Martin Parr is a British photographer (born 1952) who is mainly known for his images of the British public, shown with loud, brash colours and often very satirical in nature. On his website they are described as ‘exaggerated or even grotesque. The motifs he chooses are strange, the colours are garish and the perspectives are unusual (Weski, 2019). He has looked at the way we live over the years, ranging from images of socialites, to people on the beach in various states of dress, via food and the Grand National racing events. Many of his images are not ‘pretty’ – he shows things as they are, rather then as we would like to think they are. He has published a plethora of books of his own images, his website lists 121 since 1982, together with many others he has edited and is a renowned collector of other people’s photo-books.
Although we tend to think of him as a British (or mainly English) photographer he has travelled and taken images (and produced books of those images) across the world, from Benidorm to Belfast, India to Italy and also Japan. Japonais Endormis (Japanese Asleep) (Parr, 1998) is a collection of images taken on the Tokyo subway of sleeping commuters.
These salarymen (and women) often travel for long hours every day, to and from work. Parr has taken images looking down on them. They are clearly not aware that he is taking their picture and are vulnerable in the moment. The sharpest focal point of the image is usually the hair, their eyes are closed, they look exhausted. Although his website describes his style as garish and often grotesque, in this case the images are tender, and he appears to have sympathy with their unending need to travel (and sleep while travelling. This is not echoed in the images of Japanese people shown in The Phone Book (2002) (Parr, 2002) which shows people on their mobile phones, also seemingly unaware that they are being watched, let alone photographed. Here he returns to his more usual brash colours and aggressive imagery.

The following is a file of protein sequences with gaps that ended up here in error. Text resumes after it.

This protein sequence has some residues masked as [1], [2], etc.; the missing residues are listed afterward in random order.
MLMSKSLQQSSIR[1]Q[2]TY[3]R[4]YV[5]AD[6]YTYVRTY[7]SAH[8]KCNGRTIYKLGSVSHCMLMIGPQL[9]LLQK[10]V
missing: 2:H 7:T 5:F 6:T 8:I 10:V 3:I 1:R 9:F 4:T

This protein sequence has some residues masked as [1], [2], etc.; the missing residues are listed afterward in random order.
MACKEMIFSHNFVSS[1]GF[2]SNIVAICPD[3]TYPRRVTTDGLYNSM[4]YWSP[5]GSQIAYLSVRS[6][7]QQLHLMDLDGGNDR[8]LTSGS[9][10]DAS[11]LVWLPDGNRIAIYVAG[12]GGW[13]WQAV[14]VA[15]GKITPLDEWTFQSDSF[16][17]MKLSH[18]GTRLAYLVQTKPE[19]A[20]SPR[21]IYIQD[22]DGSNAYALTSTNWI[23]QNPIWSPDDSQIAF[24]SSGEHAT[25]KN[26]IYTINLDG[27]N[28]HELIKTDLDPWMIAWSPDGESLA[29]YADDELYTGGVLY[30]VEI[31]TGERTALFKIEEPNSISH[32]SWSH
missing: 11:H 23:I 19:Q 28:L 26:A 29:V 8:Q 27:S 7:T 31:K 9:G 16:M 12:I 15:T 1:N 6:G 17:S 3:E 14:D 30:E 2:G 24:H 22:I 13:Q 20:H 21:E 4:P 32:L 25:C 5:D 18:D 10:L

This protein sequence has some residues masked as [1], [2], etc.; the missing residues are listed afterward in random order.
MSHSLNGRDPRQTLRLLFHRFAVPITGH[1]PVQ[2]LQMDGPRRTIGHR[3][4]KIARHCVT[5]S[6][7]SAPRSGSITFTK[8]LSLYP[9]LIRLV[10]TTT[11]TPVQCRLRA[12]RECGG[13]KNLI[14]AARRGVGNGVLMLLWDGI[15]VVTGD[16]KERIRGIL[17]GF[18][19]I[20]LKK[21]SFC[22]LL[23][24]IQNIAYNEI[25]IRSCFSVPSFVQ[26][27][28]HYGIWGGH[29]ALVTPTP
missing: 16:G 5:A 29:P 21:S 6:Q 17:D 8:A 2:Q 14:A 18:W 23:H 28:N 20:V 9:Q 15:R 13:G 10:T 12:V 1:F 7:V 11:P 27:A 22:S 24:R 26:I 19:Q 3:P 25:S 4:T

One of the themes Parr has returned to on many occasions is the multitude of people who take pictures of themselves at historic sites. He has dwelt on this theme for many years, and one of his recent projects returns to this topic. Parr was one of five artists who were commissioned by the Palace of Versailles to make work that echoed its spirit and took images of others taking images (Pegard, 2019) Parr has discussed this at some length in his blog (Parr, 2012) but ends up admitting that, of course, he is doing exactly the same thing. He does, however, turn is upside down by photographing the people who are taking the photos of themselves.
Parr’s images are often fascinating and have opened the way for other photographers to take less reverent images and also to have a sense of humour in their work. I found the Japanese Sleepers collection to be both telling and touching about a way of life I know little about. It is a very human piece of work.
Parr, M. (1998). Martin Parr: Japonais endormis = 眠る日本人. Paris: Published by Galerie Du Jour Agnès B.
Parr, M. (2002). The Phone Book: 1998-2002. London, Eng.: Rocket; Essen, Germany.
Parr, M. (2012). Too Much Photography | Martin Parr. [online] Martinparr.com. Available at: https://www.martinparr.com/2012/too-much-photography/ [Accessed 27 Sep. 2019].
Pégard, C. (2019). Versailles, Visible invisible: Dove Allouche, Nan Goldin, Martin Parr, Eric Poitevin, Viviane Sassen : [exposition, Versailles, Château de Versailles, Domaine du Trianon, 14 mai-20 octobre 2019]. Paris: Éditions Dilecta, Dl.
Weski, T. (2019). Introduction | Martin Parr. [online] Martinparr.com. Available at: https://www.martinparr.com/introduction/.